If you’re waiting until your children become teenagers to talk to them about sex and gender, it may be too late, recently released research has found.
By the time a child reaches the age of 10, ideas about gender – or the social constructs that shape how we express ourselves as women, men and other gender identities – are largely cemented, according to the first-of-its-kind study on how children develop their understanding about gender roles.
As part of the study, scientists tracked 450 teenagers and their guardians over four years in 15 countries, including Nigeria, Kenya and South Africa. In a series of in-depth interviews, researchers asked participants for their thoughts about issues such as puberty, sexuality and dating.
Many life-skills programmes are aimed at older adolescents but the research suggests that, by the time a child reaches the age of 15, ideas about gender, such as who should pursue whom in a relationship, are mostly set for life. And the wrong ideas can leave teens at an increased risk of violence and HIV infection.
Findings from the study in Kenya and Nigeria also show that, although parents are willing to talk to children about sex, how they speak about it often reinforces problematic gender notions. For instance, when teenagers start menstruating, parents often don’t explain puberty. Instead, they tell them to stay away from boys because they’ll fall pregnant, says Beatrice Maina, a research officer at Kenya’s African Population and Health Research Centre.
“We found that parents like to instil fear in their children, especially the girls. If we don’t give our children the right information, we are leaving them for the wolves. They will find their own ways, which may be dangerous,” Maina says.
Similarly, the study found that parents worry more about girls than boys during puberty.
(Graphic: Sonke Gender Justice)
And, when parents do talk about puberty, it is often gendered: fathers mostly speak to boys and mothers talk to girls, says Bamidele Bello, the study’s field co-ordinator in Nigeria.
“This teaches teenagers that they can only talk to someone of the same gender regarding certain issues, further creating stereotypes,” she says.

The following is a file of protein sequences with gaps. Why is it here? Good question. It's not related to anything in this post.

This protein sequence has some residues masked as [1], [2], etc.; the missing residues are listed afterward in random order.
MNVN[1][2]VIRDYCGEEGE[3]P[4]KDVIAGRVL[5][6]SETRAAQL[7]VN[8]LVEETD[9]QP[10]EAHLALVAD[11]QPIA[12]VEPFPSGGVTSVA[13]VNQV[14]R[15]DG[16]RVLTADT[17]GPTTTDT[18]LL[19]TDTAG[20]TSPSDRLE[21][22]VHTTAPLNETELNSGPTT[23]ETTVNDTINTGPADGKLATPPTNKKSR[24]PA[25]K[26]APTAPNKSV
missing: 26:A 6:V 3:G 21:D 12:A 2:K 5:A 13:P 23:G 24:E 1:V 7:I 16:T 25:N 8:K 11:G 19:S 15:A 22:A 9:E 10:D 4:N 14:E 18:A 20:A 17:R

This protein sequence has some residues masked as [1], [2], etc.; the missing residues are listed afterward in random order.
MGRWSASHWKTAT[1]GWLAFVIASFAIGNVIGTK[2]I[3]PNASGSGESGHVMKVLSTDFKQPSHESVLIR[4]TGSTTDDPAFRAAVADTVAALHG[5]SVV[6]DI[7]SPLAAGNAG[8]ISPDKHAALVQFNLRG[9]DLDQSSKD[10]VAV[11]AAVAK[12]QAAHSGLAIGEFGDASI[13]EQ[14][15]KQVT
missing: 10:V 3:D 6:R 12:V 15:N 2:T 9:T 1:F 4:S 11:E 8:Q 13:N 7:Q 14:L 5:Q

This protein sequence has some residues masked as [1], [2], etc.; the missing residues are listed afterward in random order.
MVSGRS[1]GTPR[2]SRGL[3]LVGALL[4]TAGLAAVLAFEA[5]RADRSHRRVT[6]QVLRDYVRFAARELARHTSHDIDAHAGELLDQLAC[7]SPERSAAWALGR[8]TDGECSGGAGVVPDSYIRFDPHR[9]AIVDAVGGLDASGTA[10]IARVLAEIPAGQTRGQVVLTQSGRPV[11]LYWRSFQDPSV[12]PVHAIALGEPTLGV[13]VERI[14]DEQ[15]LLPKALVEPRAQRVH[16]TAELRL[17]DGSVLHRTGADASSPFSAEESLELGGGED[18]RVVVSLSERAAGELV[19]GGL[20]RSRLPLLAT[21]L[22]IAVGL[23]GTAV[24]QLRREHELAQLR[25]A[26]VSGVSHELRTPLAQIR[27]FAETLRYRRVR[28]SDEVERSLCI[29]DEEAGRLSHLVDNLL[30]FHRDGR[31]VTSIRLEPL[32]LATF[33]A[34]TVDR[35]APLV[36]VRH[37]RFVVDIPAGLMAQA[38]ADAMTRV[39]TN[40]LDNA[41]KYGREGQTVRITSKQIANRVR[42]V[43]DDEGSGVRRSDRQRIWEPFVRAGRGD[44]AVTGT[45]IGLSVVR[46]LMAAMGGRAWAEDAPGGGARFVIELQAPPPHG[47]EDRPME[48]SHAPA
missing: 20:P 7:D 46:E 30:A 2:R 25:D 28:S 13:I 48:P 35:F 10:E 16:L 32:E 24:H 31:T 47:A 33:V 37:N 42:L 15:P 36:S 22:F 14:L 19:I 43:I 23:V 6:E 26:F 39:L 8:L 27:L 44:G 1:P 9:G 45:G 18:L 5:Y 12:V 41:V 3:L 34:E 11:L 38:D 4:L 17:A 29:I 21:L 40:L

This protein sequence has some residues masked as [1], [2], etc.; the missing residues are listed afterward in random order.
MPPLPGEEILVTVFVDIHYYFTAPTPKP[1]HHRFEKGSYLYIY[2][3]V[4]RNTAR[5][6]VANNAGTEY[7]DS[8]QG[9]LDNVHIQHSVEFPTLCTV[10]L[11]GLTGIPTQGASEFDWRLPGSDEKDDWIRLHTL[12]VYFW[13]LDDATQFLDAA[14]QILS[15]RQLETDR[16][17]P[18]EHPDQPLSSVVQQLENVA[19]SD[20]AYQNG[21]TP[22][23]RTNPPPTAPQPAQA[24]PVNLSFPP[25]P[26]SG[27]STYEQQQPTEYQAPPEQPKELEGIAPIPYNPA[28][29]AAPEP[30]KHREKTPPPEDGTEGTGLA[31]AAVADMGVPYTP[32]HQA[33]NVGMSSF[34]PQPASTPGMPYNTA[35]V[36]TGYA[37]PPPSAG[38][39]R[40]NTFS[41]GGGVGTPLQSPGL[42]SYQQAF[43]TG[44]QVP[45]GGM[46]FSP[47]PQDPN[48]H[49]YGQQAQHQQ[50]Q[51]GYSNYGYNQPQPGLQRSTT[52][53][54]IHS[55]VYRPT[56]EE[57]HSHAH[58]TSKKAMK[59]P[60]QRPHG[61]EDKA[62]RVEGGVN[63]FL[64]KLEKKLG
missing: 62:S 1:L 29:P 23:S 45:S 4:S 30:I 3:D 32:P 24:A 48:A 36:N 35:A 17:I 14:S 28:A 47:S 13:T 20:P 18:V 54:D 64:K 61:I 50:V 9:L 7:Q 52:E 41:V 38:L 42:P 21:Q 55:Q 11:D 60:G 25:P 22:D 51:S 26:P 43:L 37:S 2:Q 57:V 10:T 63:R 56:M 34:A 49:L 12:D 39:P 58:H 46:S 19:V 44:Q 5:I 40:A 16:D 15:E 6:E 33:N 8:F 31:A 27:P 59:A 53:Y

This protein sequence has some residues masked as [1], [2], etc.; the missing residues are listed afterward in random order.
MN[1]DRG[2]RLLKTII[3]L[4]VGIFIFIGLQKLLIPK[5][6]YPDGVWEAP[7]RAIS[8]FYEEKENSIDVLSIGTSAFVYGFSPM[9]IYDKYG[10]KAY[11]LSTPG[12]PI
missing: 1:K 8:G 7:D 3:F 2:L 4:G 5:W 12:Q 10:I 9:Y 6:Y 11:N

Meanwhile, girls’ and boys’ feelings about their transition from children to young adults are mixed, ranging from shame and anxiety to pride. Many teenagers also report wanting increased privacy as their bodies change.
Maima explains: “They tend to hide their developing bodies from their parents and other family members in the household. The relationship they have with their bodies is volatile because they don’t fully understand what’s happening.”
‘The boy will pay some of the older boys to catch you’
The study also found that most teenagers believe boys should initiate romantic relationships. Many also say it is acceptable for boys to be domineering and, in some situations, violent.
In Nairobi, a 13-year-old girl said boys sometimes forcefully initiate relationships with girls.
“They [female friends] will tell you, you accompany them to go and meet a certain boy who says he is in love with you, so if you refuse … that is when they plan [with the boy] on how you will be caught. The boy will pay some of the older boys to come and catch you,” she said.
And what happens in the schoolyard can have lasting effects, warns Bello.
“While some [gender stereotypes] may look innocent when they [children] are still young, they will grow up with these beliefs, which will then affect their romantic relationships in adulthood. Men will continue to be the dominant partner in heterosexual relationships,” she says.
These gender norms can be linked, for instance, to women’s inability to negotiate condom use, which can put them at risk of HIV infection, she says.
A small 2016 study published in the journal Aids Care looked at couples in which men harboured “hegemonic masculine norms”, or beliefs that toughness, virility and dominance over woman are associated with being a “real man”. Couples that included men like these were less likely to use condoms consistently.
But condom use is not the only concern. Gender norms also play a large role in rape culture, says Bello. “Parents telling their girl children not to wear short skirts can eventually become a young woman blaming herself for being raped because of how she’s dressed.”
Breaking the cycle may start with changing the values of parents and influential adults in teens’ lives but this is no easy feat, says Tlaleng Mofokeng, a doctor and vice-chairperson of the South African civil society Sexual and Reproductive Justice Coalition.
She says government programmes need to be better designed to teach parents how to talk to their children about sex, especially about issues concerning young black women. This could include educating parents on the science of puberty to help them to pass on the correct information.
“As a sexual reproductive activist and doctor, I think the problems we see in adulthood – lack of safe abortions, stigma – start when we are young. Children cannot be empowered if their parents aren’t empowered first.
“But changing the minds of older people takes time, innovation and decisive leadership in government,” she says.